I've been quieter than normal recently.

Time to fix that.

This is a thread about the things that I am working on/thinking about, and how they relate back to the current state of the world.

It's going to be one of /those/ threads, probably, so please forgive me if it takes me a little while to respond to you if you jump in the replies. I'll get there, I promise.

But first, some music.

I'm thinking Blues, but I'm always thinking Blues. Let's see what I can find on the shelves.

Alright, I'm spinning a shockingly clean copy of The Original American Folk Blues festival (if you've never heard it, do yourself a favor), drinking a cup of coffee (Decaf! The Horror!) and thinking about the , the , , , The American Media Oligopoly, , and the .

It's been stormy. My head is cloudy, my bones ache, and I'm honestly terrified to my core of the future.

So this should be fun!

Sometime between 10 years ago and 5 years ago, @Ethancdavenport suggested to me that it'd be really cool if we could get a bunch of little intranets connected to one another all over the country/planet, and rebuild the internet.

This was honestly probably in the wake of the first brush with SOPA/PIPA?

God that seems like it was ancient history.

And it was probably before that, and just came up again in the wake of SOPA/PIPA.

Either way, the idea struck a chord with me.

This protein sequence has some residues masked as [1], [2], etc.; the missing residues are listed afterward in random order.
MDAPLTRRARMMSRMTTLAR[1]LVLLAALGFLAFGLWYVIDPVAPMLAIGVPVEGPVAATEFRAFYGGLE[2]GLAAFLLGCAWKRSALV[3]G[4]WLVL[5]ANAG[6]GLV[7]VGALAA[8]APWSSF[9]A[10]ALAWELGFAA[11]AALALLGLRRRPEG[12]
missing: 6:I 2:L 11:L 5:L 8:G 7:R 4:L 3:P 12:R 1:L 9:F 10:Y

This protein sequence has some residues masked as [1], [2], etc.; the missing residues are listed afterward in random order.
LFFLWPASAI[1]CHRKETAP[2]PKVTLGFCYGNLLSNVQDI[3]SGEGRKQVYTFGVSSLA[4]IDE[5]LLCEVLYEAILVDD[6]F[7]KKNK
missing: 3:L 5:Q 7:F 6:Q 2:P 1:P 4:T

The exact genesis of the idea isn't super important.

The point is that I started thinking about networking without/outside the internet.

As time has worn on, this idea has moved closer and closer to the forefront of my mind.

I've done various experiments with BBS style systems, and shared servers.

I spent too much time reading about the history of Usenet, and watching documentaries about BBSs, and just *thinking* :think_bread: about what a national or a global non-internet would look like.

This idea comes up any time anything bad happens to the internet (Like, you know, the Net Neutrality rollback, or the pending European copyright clusterfuck)

I've written some blog posts about it. When I talk about it on Mastodon I usually use the hashtag or although I sometimes forget to do this.

I've written a lot, in other places about how the modern web is a trashfire. I'm not going to re-hash all those ideas here, but I'll sum up:

- Massive downloads for no reason
- Arbitrary code execution
- Tracking you constantly (advertising)
- Increasingly silo'd
- Tracking you constantly (NSA Panopticon)
- Bad Laws (we'll discuss this at length.)
- EME/DRM in browsers


We could also talk about how the modern Internet is a trash fire, but that'd basically just be me saying "NAT makes it difficult to self host, and we need more ISPs to offer IPv6 addresses" and ... well that's not what I want to talk about right now.

Before I go any further, I want to talk about USENET.

Do you remember usenet?

I'm going to quote wikipedia about usenet so that I can save myself some time.

"Usenet is a worldwide distributed discussion system available on computers. It was developed from the general-purpose UUCP dial-up network architecture. Tom Truscott and Jim Ellis conceived the idea in 1979, and it was established in 1980.

Users read and post messages to one or more categories, known as newsgroups."

More from the wiki article on usenet:

"Usenet resembles a bulletin board system (BBS) in many respects and is the precursor to Internet forums that are widely used today. Discussions are threaded, as with web forums and BBSs, though posts are stored on the server sequentially.

And then, the good bit. Which won't fit in this toot and will need to go in the next one.